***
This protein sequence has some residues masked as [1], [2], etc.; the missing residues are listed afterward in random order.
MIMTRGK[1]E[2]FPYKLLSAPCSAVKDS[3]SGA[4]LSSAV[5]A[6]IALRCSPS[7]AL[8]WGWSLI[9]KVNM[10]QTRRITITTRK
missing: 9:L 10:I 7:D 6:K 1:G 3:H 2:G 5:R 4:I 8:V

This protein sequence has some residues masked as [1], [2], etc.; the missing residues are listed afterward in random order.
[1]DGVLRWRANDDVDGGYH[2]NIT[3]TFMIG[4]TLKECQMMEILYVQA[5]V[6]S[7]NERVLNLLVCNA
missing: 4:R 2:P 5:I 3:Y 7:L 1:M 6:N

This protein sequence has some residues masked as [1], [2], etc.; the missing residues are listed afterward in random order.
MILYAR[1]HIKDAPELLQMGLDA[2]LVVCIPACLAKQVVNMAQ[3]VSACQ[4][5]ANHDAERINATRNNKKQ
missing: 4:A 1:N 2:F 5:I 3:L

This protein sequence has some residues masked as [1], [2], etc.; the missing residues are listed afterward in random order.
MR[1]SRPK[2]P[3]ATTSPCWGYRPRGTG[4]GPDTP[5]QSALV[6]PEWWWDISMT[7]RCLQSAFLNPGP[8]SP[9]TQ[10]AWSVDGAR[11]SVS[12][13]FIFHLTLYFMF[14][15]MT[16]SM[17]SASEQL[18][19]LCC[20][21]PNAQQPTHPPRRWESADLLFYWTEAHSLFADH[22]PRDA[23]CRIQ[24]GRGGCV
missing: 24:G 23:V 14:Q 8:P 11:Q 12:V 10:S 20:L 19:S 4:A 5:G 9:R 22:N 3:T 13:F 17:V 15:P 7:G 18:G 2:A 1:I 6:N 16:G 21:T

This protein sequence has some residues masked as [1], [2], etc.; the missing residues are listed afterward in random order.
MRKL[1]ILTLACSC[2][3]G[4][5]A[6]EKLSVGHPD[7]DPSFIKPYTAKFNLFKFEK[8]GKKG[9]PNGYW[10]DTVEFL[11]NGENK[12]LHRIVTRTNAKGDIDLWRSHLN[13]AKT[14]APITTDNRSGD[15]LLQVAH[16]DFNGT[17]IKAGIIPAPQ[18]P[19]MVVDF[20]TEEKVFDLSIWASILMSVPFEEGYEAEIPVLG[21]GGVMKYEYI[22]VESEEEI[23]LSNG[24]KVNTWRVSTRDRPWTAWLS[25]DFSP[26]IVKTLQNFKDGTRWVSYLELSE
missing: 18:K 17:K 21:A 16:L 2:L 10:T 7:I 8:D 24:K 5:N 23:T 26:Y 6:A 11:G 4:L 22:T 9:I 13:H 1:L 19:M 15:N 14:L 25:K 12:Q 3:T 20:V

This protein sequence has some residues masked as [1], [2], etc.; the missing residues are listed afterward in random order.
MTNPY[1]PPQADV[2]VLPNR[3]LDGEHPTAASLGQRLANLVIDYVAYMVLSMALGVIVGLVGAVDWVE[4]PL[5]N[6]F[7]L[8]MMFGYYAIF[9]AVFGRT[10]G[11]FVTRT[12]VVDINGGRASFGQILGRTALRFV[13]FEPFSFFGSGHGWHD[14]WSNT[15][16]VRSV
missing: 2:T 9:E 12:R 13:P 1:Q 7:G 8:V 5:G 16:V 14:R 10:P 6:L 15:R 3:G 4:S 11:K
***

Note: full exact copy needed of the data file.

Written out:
This protein sequence has some residues masked as [1], [2], etc.; the missing residues are listed afterward in random order.
MIMTRGK[1]E[2]FPYKLLSAPCSAVKDS[3]SGA[4]LSSAV[5]A[6]IALRCSPS[7]AL[8]WGWSLI[9]KVNM[10]QTRRITITTRK
missing: 9:L 10:I 7:D 6:K 1:G 3:H 2:G 5:R 4:I 8:V

This protein sequence has some residues masked as [1], [2], etc.; the missing residues are listed afterward in random order.
[1]DGVLRWRANDDVDGGYH[2]NIT[3]TFMIG[4]TLKECQMMEILYVQA[5]V[6]S[7]NERVLNLLVCNA
missing: 4:R 2:P 5:I 3:Y 7:L 1:M 6:N

This protein sequence has some residues masked as [1], [2], etc.; the missing residues are listed afterward in random order.
MILYAR[1]HIKDAPELLQMGLDA[2]LVVCIPACLAKQVVNMAQ[3]VSACQ[4][5]ANHDAERINATRNNKKQ
missing: 4:A 1:N 2:F 5:I 3:L

This protein sequence has some residues masked as [1], [2], etc.; the missing residues are listed afterward in random order.
MR[1]SRPK[2]P[3]ATTSPCWGYRPRGTG[4]GPDTP[5]QSALV[6]PEWWWDISMT[7]RCLQSAFLNPGP[8]SP[9]TQ[10]AWSVDGAR[11]SVS[12][13]FIFHLTLYFMF[14][15]MT[16]SM[17]SASEQL[18][19]LCC[20][21]PNAQQPTHPPRRWESADLLFYWTEAHSLFADH[22]PRDA[23]CRIQ[24]GRGGCV
missing: 24:G 23:V 14:Q 8:P 11:Q 12:V 10:S 20:L 19:S 4:A 5:G 9:R 22:N 3:T 13:F 17:V 15:P 7:G 18:G 2:A 1:I 6:N 16:G 21:T

This protein sequence has some residues masked as [1], [2], etc.; the missing residues are listed afterward in random order.
MRKL[1]ILTLACSC[2][3]G[4][5]A[6]EKLSVGHPD[7]DPSFIKPYTAKFNLFKFEK[8]GKKG[9]PNGYW[10]DTVEFL[11]NGENK[12]LHRIVTRTNAKGDIDLWRSHLN[13]AKT[14]APITTDNRSGD[15]LLQVAH[16]DFNGT[17]IKAGIIPAPQ[18]P[19]MVVDF[20]TEEKVFDLSIWASILMSVPFEEGYEAEIPVLG[21]GGVMKYEYI[22]VESEEEI[23]LSNG[24]KVNTWRVSTRDRPWTAWLS[25]DFSP[26]IVKTLQNFKDGTRWVSYLELSE
missing: 18:K 17:K 21:A 16:L 2:L 10:T 7:I 8:D 24:K 5:N 23:T 26:Y 6:A 11:G 4:L 22:T 9:I 13:H 1:L 19:M 15:N 14:L 25:K 12:Q 3:T 20:V

This protein sequence has some residues masked as [1], [2], etc.; the missing residues are listed afterward in random order.
MTNPY[1]PPQADV[2]VLPNR[3]LDGEHPTAASLGQRLANLVIDYVAYMVLSMALGVIVGLVGAVDWVE[4]PL[5]N[6]F[7]L[8]MMFGYYAIF[9]AVFGRT[10]G[11]FVTRT[12]VVDINGGRASFGQILGRTALRFV[13]FEPFSFFGSGHGWHD[14]WSNT[15][16]VRSV
missing: 2:T 9:E 12:R 13:P 1:Q 7:G 8:V 5:G 16:V 14:R 10:P 6:L 15:R 3:G 4:S 11:K